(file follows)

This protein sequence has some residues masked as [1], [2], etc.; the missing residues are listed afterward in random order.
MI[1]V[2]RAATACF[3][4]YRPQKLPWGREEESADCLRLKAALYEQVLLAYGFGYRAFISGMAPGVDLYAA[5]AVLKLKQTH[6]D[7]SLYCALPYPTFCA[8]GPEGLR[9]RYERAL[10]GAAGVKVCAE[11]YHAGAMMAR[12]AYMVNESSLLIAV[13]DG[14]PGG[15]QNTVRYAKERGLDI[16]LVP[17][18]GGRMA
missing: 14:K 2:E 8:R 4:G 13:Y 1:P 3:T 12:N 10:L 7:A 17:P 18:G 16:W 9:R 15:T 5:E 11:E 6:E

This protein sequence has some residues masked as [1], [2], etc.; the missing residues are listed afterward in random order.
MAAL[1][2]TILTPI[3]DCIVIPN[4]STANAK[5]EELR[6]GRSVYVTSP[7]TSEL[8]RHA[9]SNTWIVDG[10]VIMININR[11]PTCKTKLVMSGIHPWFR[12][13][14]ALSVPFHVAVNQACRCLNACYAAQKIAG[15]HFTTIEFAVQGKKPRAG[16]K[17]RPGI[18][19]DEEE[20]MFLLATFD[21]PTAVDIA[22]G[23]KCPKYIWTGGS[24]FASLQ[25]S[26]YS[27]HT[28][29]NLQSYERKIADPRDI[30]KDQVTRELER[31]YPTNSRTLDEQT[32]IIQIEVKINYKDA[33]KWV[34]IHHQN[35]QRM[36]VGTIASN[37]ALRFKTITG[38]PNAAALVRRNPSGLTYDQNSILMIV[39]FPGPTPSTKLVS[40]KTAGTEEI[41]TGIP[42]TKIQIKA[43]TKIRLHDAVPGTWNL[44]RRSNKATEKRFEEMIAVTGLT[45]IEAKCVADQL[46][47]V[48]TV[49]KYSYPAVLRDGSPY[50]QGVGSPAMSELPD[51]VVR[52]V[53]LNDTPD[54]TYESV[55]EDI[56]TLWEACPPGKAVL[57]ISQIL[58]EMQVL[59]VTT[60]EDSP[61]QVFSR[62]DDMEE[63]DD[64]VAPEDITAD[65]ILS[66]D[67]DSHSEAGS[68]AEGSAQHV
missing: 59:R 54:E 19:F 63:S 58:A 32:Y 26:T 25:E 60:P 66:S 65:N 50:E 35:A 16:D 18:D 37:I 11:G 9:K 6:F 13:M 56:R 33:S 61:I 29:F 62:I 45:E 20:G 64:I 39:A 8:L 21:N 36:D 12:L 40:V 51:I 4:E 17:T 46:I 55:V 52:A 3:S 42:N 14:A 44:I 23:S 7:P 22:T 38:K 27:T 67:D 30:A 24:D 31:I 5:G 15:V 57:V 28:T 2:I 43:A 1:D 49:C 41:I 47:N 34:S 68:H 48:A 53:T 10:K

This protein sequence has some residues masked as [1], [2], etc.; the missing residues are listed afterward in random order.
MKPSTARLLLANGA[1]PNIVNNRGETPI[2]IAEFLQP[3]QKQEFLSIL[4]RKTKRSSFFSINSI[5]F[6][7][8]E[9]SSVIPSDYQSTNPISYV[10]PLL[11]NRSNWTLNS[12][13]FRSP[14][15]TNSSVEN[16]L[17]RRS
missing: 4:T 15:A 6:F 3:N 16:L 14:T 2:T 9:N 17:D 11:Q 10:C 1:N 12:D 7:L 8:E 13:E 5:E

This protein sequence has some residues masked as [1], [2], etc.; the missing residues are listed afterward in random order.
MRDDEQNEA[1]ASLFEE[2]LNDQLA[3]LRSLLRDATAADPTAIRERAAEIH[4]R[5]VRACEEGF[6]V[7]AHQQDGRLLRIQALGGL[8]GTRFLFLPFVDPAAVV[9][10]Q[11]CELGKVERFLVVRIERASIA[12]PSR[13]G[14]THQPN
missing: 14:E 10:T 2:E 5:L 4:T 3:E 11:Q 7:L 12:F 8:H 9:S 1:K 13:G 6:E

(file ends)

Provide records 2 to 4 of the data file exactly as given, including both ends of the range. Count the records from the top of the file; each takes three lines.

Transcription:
This protein sequence has some residues masked as [1], [2], etc.; the missing residues are listed afterward in random order.
MAAL[1][2]TILTPI[3]DCIVIPN[4]STANAK[5]EELR[6]GRSVYVTSP[7]TSEL[8]RHA[9]SNTWIVDG[10]VIMININR[11]PTCKTKLVMSGIHPWFR[12][13][14]ALSVPFHVAVNQACRCLNACYAAQKIAG[15]HFTTIEFAVQGKKPRAG[16]K[17]RPGI[18][19]DEEE[20]MFLLATFD[21]PTAVDIA[22]G[23]KCPKYIWTGGS[24]FASLQ[25]S[26]YS[27]HT[28][29]NLQSYERKIADPRDI[30]KDQVTRELER[31]YPTNSRTLDEQT[32]IIQIEVKINYKDA[33]KWV[34]IHHQN[35]QRM[36]VGTIASN[37]ALRFKTITG[38]PNAAALVRRNPSGLTYDQNSILMIV[39]FPGPTPSTKLVS[40]KTAGTEEI[41]TGIP[42]TKIQIKA[43]TKIRLHDAVPGTWNL[44]RRSNKATEKRFEEMIAVTGLT[45]IEAKCVADQL[46][47]V[48]TV[49]KYSYPAVLRDGSPY[50]QGVGSPAMSELPD[51]VVR[52]V[53]LNDTPD[54]TYESV[55]EDI[56]TLWEACPPGKAVL[57]ISQIL[58]EMQVL[59]VTT[60]EDSP[61]QVFSR[62]DDMEE[63]DD[64]VAPEDITAD[65]ILS[66]D[67]DSHSEAGS[68]AEGSAQHV
missing: 59:R 54:E 19:F 63:S 58:A 32:Y 26:T 25:E 60:P 66:S 65:N 50:E 35:A 16:D 18:D 37:I 11:G 9:K 6:F 13:M 56:R 33:S 61:I 29:F 62:I 45:E 20:G 64:I 39:A 8:L 21:N 36:D 12:L 40:V 51:I 4:E 17:T 46:I 55:V 52:A 3:S 42:N 14:A 44:I 23:S 7:P 22:T 38:K 27:T 67:D 30:A 24:D 31:I 5:G 15:V 57:V 28:T 2:I 43:A 1:D 49:C 41:I 47:N 34:S 68:H 48:A 53:T 10:K

This protein sequence has some residues masked as [1], [2], etc.; the missing residues are listed afterward in random order.
MKPSTARLLLANGA[1]PNIVNNRGETPI[2]IAEFLQP[3]QKQEFLSIL[4]RKTKRSSFFSINSI[5]F[6][7][8]E[9]SSVIPSDYQSTNPISYV[10]PLL[11]NRSNWTLNS[12][13]FRSP[14][15]TNSSVEN[16]L[17]RRS
missing: 4:T 15:A 6:F 3:N 16:L 14:T 2:T 9:N 17:D 11:Q 10:C 1:N 12:D 7:L 8:E 13:E 5:E

This protein sequence has some residues masked as [1], [2], etc.; the missing residues are listed afterward in random order.
MRDDEQNEA[1]ASLFEE[2]LNDQLA[3]LRSLLRDATAADPTAIRERAAEIH[4]R[5]VRACEEGF[6]V[7]AHQQDGRLLRIQALGGL[8]GTRFLFLPFVDPAAVV[9][10]Q[11]CELGKVERFLVVRIERASIA[12]PSR[13]G[14]THQPN
missing: 14:E 10:T 2:E 5:L 4:T 3:E 11:Q 7:L 12:F 8:H 9:S 1:K 13:G 6:E